WELLINGTON, N.Z. — The improved trading environment for meat and wool products that will result from the free-trade agreement signed recently at the ASEAN summit in Thailand was welcomed by Mike Petersen, chairman of Meat & Wool New Zealand.

"The ASEAN-Australia-New Zealand f.t.a. is a big opportunity, not so much for what it delivers today, but for what it will deliver in the future," he added. "With global recession as the dominant theme today, this agreement is a positive step to ensuring that economies in this region can focus on economic growth in a better trading environment. Importantly for New Zealand sheep and beef farmers, the f.t.a. means that we will not be at a competitive disadvantage compared with other major exporting countries, and in the longer term it offers tariff-free access for New Zealand meat and wool products."

The ASEAN countries are a market of high growth potential and are a significant future opportunity for New Zealand's agricultural products, including those from the sheep and beef sector, he added. "This agreement is particularly good news on the back of announcements by the Minister of Trade, Mr. Tim Groser, that we are entering into negotiations with India, which also offers great opportunities for our sector," he said.

ASEAN is rapidly growing in its importance for New Zealand meat products, with exports to the region totaling more than US$166.2 million in the year to September 2008. ASEAN is the third most-valuable market for New Zealand beef, with US$48.4 million of that trade going to Indonesia. The region is also an important market for co-products, including offal, skins and hides and animal feed.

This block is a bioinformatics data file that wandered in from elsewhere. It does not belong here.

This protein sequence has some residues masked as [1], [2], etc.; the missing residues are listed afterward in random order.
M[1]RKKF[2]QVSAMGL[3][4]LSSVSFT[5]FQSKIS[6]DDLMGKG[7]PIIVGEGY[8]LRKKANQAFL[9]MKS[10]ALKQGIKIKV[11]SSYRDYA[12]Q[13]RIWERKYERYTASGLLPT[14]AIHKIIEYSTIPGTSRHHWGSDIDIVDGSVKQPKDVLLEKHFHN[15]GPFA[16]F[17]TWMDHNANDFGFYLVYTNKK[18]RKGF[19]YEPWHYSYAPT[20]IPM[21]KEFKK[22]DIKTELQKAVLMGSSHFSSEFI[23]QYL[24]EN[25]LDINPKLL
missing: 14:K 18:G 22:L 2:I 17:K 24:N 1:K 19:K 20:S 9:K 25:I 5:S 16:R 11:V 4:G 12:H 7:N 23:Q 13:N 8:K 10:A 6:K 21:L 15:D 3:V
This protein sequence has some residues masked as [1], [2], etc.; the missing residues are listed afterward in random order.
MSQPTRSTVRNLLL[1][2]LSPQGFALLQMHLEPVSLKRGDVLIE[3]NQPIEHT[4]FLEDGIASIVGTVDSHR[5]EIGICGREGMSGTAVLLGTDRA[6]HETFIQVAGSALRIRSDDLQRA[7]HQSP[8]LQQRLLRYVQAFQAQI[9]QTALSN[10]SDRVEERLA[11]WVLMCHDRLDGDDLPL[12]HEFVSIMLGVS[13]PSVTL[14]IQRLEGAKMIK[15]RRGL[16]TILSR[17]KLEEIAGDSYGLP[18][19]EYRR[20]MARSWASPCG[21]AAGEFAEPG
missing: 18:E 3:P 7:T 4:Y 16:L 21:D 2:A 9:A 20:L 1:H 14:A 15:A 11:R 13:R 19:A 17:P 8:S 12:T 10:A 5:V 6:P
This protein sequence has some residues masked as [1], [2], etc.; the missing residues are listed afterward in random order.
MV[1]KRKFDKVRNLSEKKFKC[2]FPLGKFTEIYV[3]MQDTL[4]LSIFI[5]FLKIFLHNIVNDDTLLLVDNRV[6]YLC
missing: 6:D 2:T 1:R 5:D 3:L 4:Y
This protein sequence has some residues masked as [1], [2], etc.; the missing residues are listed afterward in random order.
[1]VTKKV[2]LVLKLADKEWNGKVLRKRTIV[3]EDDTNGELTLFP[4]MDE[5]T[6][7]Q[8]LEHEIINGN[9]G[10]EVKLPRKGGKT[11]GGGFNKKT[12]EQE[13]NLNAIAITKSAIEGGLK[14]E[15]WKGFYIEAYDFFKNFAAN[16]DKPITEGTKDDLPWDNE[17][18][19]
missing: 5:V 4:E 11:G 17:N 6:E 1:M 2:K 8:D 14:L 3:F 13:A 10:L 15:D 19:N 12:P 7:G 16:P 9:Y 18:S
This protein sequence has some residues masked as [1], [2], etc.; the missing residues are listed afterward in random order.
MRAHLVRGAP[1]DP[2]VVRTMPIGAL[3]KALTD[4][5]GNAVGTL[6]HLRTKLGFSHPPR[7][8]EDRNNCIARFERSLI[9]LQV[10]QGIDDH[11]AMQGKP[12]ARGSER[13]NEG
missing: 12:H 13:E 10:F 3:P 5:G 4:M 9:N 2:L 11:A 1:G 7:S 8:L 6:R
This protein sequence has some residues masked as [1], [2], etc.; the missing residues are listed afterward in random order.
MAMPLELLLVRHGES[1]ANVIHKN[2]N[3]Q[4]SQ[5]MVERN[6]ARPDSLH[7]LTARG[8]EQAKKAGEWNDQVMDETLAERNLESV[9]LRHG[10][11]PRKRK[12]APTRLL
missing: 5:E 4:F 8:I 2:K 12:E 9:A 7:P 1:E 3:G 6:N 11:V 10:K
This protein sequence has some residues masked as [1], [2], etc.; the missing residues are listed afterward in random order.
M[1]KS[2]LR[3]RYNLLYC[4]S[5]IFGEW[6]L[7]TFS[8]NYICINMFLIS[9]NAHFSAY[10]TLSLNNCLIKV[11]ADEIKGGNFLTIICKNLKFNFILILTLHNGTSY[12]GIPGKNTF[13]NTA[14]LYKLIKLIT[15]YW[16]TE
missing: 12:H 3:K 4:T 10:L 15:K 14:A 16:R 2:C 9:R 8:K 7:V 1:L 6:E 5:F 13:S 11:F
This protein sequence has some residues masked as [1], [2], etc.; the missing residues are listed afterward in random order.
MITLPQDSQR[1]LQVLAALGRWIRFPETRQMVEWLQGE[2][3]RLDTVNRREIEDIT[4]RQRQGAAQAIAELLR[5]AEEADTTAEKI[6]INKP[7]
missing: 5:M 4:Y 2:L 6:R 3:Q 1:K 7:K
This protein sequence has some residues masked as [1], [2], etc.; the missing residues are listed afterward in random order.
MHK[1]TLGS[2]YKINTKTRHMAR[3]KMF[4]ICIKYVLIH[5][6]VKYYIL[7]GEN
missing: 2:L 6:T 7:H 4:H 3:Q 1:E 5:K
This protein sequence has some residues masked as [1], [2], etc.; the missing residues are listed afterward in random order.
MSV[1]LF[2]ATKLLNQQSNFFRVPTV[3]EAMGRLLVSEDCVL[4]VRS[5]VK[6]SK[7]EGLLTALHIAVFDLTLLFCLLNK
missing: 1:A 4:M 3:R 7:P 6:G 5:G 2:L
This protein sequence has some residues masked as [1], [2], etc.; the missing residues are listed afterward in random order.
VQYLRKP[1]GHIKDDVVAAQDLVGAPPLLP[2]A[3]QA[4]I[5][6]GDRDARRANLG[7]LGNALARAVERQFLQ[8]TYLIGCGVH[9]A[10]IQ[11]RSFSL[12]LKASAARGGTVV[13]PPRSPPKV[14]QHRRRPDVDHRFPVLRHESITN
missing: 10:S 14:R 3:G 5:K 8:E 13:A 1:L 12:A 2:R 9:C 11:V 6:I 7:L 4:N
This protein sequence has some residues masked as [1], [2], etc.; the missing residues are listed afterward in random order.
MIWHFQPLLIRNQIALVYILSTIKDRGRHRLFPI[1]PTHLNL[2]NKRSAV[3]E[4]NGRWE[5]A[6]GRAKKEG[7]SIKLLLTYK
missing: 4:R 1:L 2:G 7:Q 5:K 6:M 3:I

The negotiations were difficult because the agricultural producer organizations in several ASEAN member states lobbied their governments to resist making concessions on farm products, Mr. Petersen said. "Meat & Wool New Zealand played an important role throughout the negotiations in providing information and promoting the interests of New Zealand sheep and beef farmers," he added. "We were particularly keen to obtain improved and secure access for meat in Indonesia, Vietnam and the Philippines, the larger members of ASEAN with which New Zealand does not have an existing f.t.a. or an f.t.a. under negotiation."

Although the current applied tariffs are low, it is important to get these locked down and eliminated, and that’s what the FTA will do for New Zealand over the longer term, he said. "For example, tariffs on beef into Indonesia are 5%, but it has the ability to raise them up to 50%," he added. "This agreement will eliminate the risk of tariff increases on imports from New Zealand and secure duty-free access for most beef, sheep meat and co-products by 2020."

Implementing the f.t.a., however, will depend on when it is ratified by New Zealand, Australia and individual ASEAN member states. The goal is for the agreement to enter into force by July 1.

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